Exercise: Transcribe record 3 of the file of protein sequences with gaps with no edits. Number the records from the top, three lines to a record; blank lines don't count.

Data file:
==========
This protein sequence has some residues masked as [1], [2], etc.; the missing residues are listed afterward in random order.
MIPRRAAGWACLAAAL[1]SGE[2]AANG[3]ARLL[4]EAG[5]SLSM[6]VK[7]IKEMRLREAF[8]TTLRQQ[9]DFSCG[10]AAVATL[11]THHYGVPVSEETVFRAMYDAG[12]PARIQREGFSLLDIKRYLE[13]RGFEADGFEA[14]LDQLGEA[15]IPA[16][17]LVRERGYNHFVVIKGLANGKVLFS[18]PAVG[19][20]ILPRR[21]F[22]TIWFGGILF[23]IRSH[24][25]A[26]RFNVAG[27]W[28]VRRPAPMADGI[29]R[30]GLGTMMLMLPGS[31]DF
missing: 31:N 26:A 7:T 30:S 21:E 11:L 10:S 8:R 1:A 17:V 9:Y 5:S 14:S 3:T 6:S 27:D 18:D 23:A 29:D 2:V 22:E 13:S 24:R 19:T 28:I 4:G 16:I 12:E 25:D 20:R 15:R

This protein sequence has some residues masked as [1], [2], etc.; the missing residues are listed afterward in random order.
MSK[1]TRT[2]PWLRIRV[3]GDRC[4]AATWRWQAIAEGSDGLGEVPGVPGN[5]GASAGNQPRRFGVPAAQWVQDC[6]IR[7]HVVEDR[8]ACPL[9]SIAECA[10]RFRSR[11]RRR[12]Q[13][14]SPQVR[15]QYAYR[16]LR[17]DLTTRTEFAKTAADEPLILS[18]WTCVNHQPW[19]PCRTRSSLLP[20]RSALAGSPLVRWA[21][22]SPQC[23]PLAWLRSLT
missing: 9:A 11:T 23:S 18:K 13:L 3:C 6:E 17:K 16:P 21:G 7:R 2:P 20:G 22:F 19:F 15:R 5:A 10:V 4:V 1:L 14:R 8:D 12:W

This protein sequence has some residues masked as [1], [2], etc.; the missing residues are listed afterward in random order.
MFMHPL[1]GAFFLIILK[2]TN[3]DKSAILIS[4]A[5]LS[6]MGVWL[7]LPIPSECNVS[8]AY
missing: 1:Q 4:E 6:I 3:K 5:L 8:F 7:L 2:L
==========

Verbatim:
This protein sequence has some residues masked as [1], [2], etc.; the missing residues are listed afterward in random order.
MFMHPL[1]GAFFLIILK[2]TN[3]DKSAILIS[4]A[5]LS[6]MGVWL[7]LPIPSECNVS[8]AY
missing: 1:Q 4:E 6:I 3:K 5:L 8:F 7:L 2:L